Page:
This is a guest post by Lisa Crilley Mallis, a certified coach, author, and speaker, and owner of Impactive Strategies, LLC. We met at the Women’s Business Conference sponsored by NAWBO and immediately hit it off. I know many consultants and coaches feel overwhelmed so I asked her to offer some of her advice. You know I love practical tips you can use immediately so I wanted to share this with you. Enjoy! 


Is it possible to make decisions without supporting data? Possible yes, but not effective.

When I ask my clients if they have enough time to get all their tasks done every day, most say, “No!” Most of them come to me because they want to reach greater milestones in their businesses, but feel overwhelmed with the amount of work they have to do.

To get the supporting data needed to create an effective plan, early in our relationship my client will do the Magic 168 exercise. She’ll write down everything she is currently doing and everything she wants to do, and then total the number of hours spent in each category each week. There are only 168 hours in a week – we can compare her total with the number of hours available.

Often, the results are surprising! In fact, just this week two clients had completely different results.

The similarities? Both Susan and Amy felt guilty that they couldn’t get everything done, and that they “should” be managing their time better. They both stressed that there were aspects of their lives that were suffering because of this constant stress. Susan was missing out on quality time with her husband and young daughter. And Amy felt she was being ineffective overall and dropping the ball in all areas.

The differences? Susan’s “Magic 168” total was 193!! She actually allocated 25 hours each week that could not possibly exist! Of course she felt stressed and guilty that she couldn’t get everything done. It wasn’t humanly possible to get everything done!

When Amy looked at her total, she came up with 145. Even though she felt she was getting nothing done, she had 23 hours less allocated than what is available.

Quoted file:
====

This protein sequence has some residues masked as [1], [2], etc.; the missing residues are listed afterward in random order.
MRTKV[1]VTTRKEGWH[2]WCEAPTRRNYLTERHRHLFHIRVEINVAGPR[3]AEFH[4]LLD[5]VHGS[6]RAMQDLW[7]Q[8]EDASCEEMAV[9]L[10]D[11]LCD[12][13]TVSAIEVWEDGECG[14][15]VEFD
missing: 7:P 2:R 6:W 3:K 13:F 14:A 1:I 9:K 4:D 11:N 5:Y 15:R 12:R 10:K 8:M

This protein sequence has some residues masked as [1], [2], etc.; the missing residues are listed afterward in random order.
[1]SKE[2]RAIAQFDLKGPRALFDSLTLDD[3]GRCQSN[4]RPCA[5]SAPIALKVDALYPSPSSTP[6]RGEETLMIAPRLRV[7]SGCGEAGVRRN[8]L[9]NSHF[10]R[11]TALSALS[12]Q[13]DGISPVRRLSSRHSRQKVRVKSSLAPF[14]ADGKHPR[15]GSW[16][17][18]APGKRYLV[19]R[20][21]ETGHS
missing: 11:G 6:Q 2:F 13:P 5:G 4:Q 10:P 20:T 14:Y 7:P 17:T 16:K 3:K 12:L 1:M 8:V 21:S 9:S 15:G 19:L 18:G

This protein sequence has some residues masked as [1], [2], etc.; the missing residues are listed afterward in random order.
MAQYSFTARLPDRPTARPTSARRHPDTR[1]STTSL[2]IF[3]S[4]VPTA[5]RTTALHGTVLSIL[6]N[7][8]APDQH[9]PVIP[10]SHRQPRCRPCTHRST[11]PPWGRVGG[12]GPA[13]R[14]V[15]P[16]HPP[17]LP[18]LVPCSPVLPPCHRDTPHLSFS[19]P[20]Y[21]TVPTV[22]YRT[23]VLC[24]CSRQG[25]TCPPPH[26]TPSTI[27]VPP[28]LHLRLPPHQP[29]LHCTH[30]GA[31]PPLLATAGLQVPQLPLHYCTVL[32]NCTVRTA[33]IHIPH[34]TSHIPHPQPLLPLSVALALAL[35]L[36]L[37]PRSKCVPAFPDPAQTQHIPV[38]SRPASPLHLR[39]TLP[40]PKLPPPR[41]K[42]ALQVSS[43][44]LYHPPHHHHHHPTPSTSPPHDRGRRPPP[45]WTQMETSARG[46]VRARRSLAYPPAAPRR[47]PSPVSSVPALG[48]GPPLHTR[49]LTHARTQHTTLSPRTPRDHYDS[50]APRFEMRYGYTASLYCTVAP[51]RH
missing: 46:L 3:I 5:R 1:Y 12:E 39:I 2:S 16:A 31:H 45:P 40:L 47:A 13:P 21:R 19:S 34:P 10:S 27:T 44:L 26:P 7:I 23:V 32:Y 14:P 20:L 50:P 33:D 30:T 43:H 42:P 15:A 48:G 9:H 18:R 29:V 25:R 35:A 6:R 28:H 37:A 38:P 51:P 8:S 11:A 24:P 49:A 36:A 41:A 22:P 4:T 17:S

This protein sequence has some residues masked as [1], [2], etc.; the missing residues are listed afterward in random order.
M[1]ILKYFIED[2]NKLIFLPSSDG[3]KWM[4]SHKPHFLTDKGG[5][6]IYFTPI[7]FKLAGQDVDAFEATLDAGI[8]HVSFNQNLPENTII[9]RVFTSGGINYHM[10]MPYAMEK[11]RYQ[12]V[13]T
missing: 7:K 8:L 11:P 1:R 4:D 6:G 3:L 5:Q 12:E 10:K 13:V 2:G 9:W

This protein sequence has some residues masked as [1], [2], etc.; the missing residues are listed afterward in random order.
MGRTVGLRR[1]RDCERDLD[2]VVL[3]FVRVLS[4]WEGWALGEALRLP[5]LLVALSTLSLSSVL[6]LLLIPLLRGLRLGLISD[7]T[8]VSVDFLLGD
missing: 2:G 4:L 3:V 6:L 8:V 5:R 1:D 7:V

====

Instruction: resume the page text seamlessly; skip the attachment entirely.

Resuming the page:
So, once they had the data need to create a plan, they had options. They could step past the stress and emotion of overwhelm and focus on reality.

So what’s next?

Susan realized that trying to save a few minutes on some tasks was not going to solve the problem. That would be like cutting a $0.25 coupon for bread and trying to use that savings to offset the cost of a $7000 hot tub! Just not going to happen! So instead, she needs to do a major overhaul of her commitments and decide what really is important to her.

When Amy realized that she really does have the time, she could focus on how she was “losing” time throughout her day. By tracking her tasks and time spent for one week, Amy saw that she is too easily distracted by emails and calls. She also realized that she had not accounted for “down time” in her total -reading or watching TV.

So what does this teach us? Is one of these clients “doing it right” and the other not? Is watching TV bad? Is being distracted “normal”? Is trying to “save 15 minutes” a good strategy?

No judgment here!!!!

This Magic 168 exercise is about YOUR goals and getting done what you need and want to get done. Get clear on the data, then bridge the gap.

The Magic 168 exercise is SUCH an easy way to get the data for your own life. Once you have it, you can make customized changes to use your 168 hours each week to live the live you truly want to live!

The place to start? Get your own Magic 168 Action Guide and start gathering data now!


Lisa Crilley Mallis is a certified coach, author, and speaker, and owner of Impactive Strategies, LLC. She works with focused, successful business owners who are overcommitted and still want to achieve more.

For over 15 years, Lisa has provided customized, real solutions to everyday challenges, allowing her clients to build capacity and accomplish more in less time, while still enjoying their lives. She delivers motivating keynote speeches, leads dynamic and engaging workshops, and creates results oriented coaching programs.

Lisa lives in Chagrin Falls, Ohio with her husband Lou and his dog, Neuton. She loves chocolate, the beach, and country music.